Copenhagen

A weekend in Copenhagen

A weekend in Copenhagen

A weekend in Copenhagen

A weekend in Copenhagen

Despite my persistent talents for fantasising, I always think it’s important to have realistic expectations – particularly when travelling. If you accept that it won’t be exactly how you imagine and embrace the – often wonderful – reality; you’ll be much happier. Cos let’s face it, things are never really exactly like the image you had in your head.

Copenhagen though. Copenhagen was exactly how I imagined. Within a couple of days, it became one of my favourite ever cities and the post-holiday blues were real. Get comfy folks; I’m rubbish at editing when writing about something I freakin’ adored.

I wasn’t altogether surprised at how much I loved Copenhagen but I was also relieved it wasn’t a disappointment. What with being firmly in love with the Nordic countries (I have Norway, Sweden and Iceland under my belt) and mildly obsessed with the Danish way of living (A Year of Living Danishly is probably one of my favourite books); there was a lot of pressure on Copenhagen. But it more than delivered. It was a serene, colourful, hygge-filled delight and only intensified my love of all things Nordic.

Whilst I’ve been wanting to visit Copenhagen for a really long time, our trip there actually came about relatively last-minute. It was basically my mum and I chatting about her wanting to visit some new places and me up for being designated planner, and that quickly escalating to booking a family weekend away just a few weeks in advance.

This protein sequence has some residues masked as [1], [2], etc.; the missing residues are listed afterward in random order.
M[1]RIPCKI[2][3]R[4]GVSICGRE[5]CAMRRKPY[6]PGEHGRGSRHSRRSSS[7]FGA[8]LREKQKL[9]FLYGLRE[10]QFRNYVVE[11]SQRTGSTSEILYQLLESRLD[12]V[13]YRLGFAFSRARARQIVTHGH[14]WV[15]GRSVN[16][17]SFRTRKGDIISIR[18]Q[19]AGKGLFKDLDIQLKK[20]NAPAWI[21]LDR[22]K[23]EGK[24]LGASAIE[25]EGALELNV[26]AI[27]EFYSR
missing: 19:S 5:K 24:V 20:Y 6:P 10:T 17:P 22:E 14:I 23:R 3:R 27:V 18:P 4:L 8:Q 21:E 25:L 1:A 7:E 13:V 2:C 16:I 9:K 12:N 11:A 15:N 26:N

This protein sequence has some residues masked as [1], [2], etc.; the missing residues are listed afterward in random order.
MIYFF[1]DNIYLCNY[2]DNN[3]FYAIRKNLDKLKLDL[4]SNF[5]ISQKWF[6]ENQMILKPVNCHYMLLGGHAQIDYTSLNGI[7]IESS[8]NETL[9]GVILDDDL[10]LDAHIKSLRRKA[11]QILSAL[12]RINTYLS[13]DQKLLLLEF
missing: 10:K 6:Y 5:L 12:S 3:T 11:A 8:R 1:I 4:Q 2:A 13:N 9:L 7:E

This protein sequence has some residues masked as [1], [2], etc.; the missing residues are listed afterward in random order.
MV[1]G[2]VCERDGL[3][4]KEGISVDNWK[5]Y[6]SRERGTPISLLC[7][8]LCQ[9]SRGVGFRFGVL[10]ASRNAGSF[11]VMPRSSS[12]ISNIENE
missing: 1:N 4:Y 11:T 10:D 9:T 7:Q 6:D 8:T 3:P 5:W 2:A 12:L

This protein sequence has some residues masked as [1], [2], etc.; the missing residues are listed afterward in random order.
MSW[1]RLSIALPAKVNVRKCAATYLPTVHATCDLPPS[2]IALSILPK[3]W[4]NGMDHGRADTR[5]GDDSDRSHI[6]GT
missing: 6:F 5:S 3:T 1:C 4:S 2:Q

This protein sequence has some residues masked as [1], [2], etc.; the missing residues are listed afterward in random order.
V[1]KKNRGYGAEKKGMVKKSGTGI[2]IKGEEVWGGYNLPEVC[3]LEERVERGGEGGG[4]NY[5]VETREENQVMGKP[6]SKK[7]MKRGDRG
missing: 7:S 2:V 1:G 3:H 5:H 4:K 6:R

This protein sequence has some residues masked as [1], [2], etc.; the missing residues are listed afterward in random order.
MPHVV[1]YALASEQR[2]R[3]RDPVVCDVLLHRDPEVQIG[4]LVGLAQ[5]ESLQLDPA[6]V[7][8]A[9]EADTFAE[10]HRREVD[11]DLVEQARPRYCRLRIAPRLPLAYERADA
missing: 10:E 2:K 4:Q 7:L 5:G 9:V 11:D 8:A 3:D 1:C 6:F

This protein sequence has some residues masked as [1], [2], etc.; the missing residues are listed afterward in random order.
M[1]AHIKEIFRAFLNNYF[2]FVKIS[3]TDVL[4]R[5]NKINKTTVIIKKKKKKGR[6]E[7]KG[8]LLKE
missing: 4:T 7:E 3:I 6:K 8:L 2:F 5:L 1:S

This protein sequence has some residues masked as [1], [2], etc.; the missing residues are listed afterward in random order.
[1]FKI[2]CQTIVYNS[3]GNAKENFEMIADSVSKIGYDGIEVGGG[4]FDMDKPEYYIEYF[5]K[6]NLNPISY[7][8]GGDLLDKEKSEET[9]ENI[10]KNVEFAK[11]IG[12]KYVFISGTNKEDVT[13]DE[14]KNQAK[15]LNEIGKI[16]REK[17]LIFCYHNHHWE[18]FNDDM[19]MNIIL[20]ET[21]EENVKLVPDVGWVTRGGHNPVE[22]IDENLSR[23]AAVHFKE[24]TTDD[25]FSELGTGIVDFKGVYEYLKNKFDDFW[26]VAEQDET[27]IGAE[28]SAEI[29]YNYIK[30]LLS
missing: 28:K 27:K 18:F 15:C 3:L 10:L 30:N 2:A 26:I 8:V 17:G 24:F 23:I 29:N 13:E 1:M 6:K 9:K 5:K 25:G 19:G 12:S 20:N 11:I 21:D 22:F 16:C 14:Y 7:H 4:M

So on a Thursday evening, we moseyed on down to Gatwick for a (delayed) flight with Norwegian airlines. The flight itself was only an hour twenty but the delays made it all feel a lot longer; but we woke the next morning with a fresh day ahead of us and Copenhagen’s beauty to explore.

A weekend in Copenhagen

A weekend in Copenhagen

A weekend in Copenhagen

We started the day at Torvehallerne food market which instantly become a favourite of ours. Full of fresh produce, bakeries and a wide variety of food stalls; there’s nothing to dislike and it will please a wide range of dietary requirements (there’s also a vegan bakery about five mins away).

Naturally, my very first port of call in Denmark had to be getting my hands on an actual Danish pastry and I had a minor freak-out when we hit a bakery and I saw the sheer number of snegles (cinnamon swirls). It was pastry heaven and I can confirm that true Danish pastries are mouth-wateringly good.

Can also confirm that Torvehallerne has a Grød bar. For those not in the know, Grød is the world’s first porridge bar which opened in the heart of Copenhagen in 2011. Even the smallest amount of research on Copenhagen brings Grød to one’s attention and I was keen to try out a bowl of their steaming oats. Gotta see if these things are worth the fuss right? This was my breakfast of choice on day two and it was divine. Both my mum and I went for ‘Oat Porridge I’ made with organic whole milk and topped with juicy apples, crunchy roasted almonds and the pure delight that is their thick caramel sauce; I have never had a better bowl of porridge: fact. And yes, of course, I am planning on trying to recreate at home.